Marvels Annotated #1 A Retrospective
• Marvel Comics • Get It now (Yesterday)
Marvels is without a doubt my favorite series of all time. It's what all comic books should aspire to be and expresses the magic of Marvel Comics and the potential of the medium as a vehicle of storytelling
Kurt Busiek was God-Tier throughout the series and Alex Ross was in his prime delivering some of the best art of his career. To this day I'm amazed at just home much ground was covered in these four issues. The passion, knowledge, and respect these men had for these characters is part of the reason I'm so down on modern Marvel in 2019. Something clearly has been lost over the years.
I also love that the series touches on the political climate of the eras of the time periods covered in each issue. It's not heavy-handed or divisive. The politics are there and add context to the narrative.
Marvels captures the idealism of the men and women of the time and blend real-world events with fantastical elements. I know it's popular to paint anything prior to the civil rights era as problematic, and there definitely were issues, but there are also good men and good women working together to make the world a better place.
We shouldn't lose sight of that even when litigating past discretions.
I'm not going to review Marvels. Full disclosure, I wouldn't give any of the issues less than the highest of marks so I won't waste time drawing out the foregone conclusion.
What I want to discuss is my feelings regarding key characters and events discussed in these books and how they resonated with me personally.
I'm not the biggest fan of Marvel Comics right now or their pricing practices. Even with those disclosures I think that the quality of these books along with the additional content justify the 7.99 cover price.
Let's Talk Marvels
1. Phil Sheldon
Phil Sheldon is simply amazing. Marvels wouldn't have worked without Phil as narrator. The highest praise I can give for the series was for the idea of shifting the focus of the series from the point of view of the heroes and villains and aiming it squarely on the little guy and his reactions to events. This trope also worked well for Busiek and Ross in their series Astro City, another of my favorites.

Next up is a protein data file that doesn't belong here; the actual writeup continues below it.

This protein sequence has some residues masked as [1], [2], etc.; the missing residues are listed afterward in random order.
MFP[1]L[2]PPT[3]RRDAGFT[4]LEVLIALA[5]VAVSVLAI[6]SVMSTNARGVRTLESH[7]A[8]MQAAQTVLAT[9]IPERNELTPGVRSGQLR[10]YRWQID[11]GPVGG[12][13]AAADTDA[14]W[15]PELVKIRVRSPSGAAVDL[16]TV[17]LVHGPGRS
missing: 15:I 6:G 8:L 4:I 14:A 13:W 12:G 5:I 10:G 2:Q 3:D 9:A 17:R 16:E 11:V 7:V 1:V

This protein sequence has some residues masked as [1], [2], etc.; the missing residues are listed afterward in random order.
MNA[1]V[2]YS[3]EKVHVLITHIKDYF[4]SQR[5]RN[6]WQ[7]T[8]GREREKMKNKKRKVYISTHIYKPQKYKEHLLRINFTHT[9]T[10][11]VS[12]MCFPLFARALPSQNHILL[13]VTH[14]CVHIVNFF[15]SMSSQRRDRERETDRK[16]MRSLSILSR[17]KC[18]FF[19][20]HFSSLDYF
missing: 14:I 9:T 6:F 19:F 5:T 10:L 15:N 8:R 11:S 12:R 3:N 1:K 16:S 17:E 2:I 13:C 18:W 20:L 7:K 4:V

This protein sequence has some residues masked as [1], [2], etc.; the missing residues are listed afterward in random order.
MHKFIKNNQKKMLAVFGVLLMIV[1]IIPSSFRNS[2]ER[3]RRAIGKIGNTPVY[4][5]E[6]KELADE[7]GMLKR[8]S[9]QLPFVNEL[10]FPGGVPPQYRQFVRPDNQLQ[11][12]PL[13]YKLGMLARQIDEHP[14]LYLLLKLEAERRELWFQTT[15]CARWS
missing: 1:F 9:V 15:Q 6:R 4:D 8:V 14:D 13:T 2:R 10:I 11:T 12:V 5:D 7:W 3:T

For the lack of better comparisons Phil Sheldon is the Forrest Gump of the series. He's there for all of the important events and keeps the story grounded no matter how fantastical they are.
Phil is more than likely your grandfather or great grandfather and is the product of the "Greatest Generation". He feels real and relatable and is what I imagine our forebears to have been like if we view the situations presented with rose tinted glasses.
2. Jim Hammond Finally gets his Due
The first comic from Timely (Marvel) featured The Human Torch. The Torch is android that would spontaneously combust when exposed to oxygen. Most people today probably have no idea that there was a precursor to Johnny Storm. We rarely see Jim outside of one of the Many Invaders reboots that pop up every few years and even then the character tends to be an afterthought.
In Marvels #0 the creation of the Human Torch by Phineas Horton is treated as the catalyst for the rest of the series events. The story is treated as a modern retelling of Frankenstein with the Torch standing in for the Monster. Ross even sets some of the panels up to resemble Mary Shelley's seminal work.
The character was never given this level of respect before or since. Prior to reading the Marvels trade paperback in the 90's I only knew the character from the defunct Marvel tsr roleplaying game. The game featured 2 versions of the Torch and one of them was Jim.
Namor is awesome. One of the things people tend to forget is just how long Namor has been around in the Marvel Universe. Marvels does a great job portraying the character as hero and villain. He's just as bi-polar as ever.
One minute he's fighting Nazi's with the allies. The next he's flooding Manhattan. My favorite pages of the entire series is when the flood happens. It's scaled perfectly and shows just how dangerous Namor can be when he's in a mood.
The main theme of the issue for me is how Agency has been snatched from our central characters. In what I think can best be described as "The Lex Luthor dilemma". Prior to the birth of The Human Torch man was in control of his own destiny.
With the emergence of heroes such as Namor, Torch and even Captain America the best a normal person can do is get out of the way and hope for survival.
At one point in the issue, a bunch of the journalists are huddled in a bar listening to a broadcast breaking down the fight between the Human Torch and Namor. It's a really pathetic moment and illustrates how small man is in relation to these bigger than life characters.
What hope can a normal guy have against a guy that can melt car engines or another guy that is bulletproof?
There are other moments in the issue that were worth mentioning but didn't deserve a bullet point. It was nice seeing Captain America, a young J.J. Jameson and Nick Fury before they fell into their Iconic roles.
Alex Ross also added cameos that I never noticed prior to reading the annotated edition today. If you look closely you'll see Lois Lane, Clark Kent, The Shadow, Doc Savage, Billy Batson, and even Popeye in the issue.
These Cameos and easter eggs make the book even more fun to read. There is a palpable layer of optimism throughout the comic and even when the characters suffer losses there is a greater victory a few pages later.
This is one of the most beautiful comics I've ever had the pleasure of reading. Thanks for sharing this experience with me.
I'll be back with an overview of Issue #2 in a few weeks.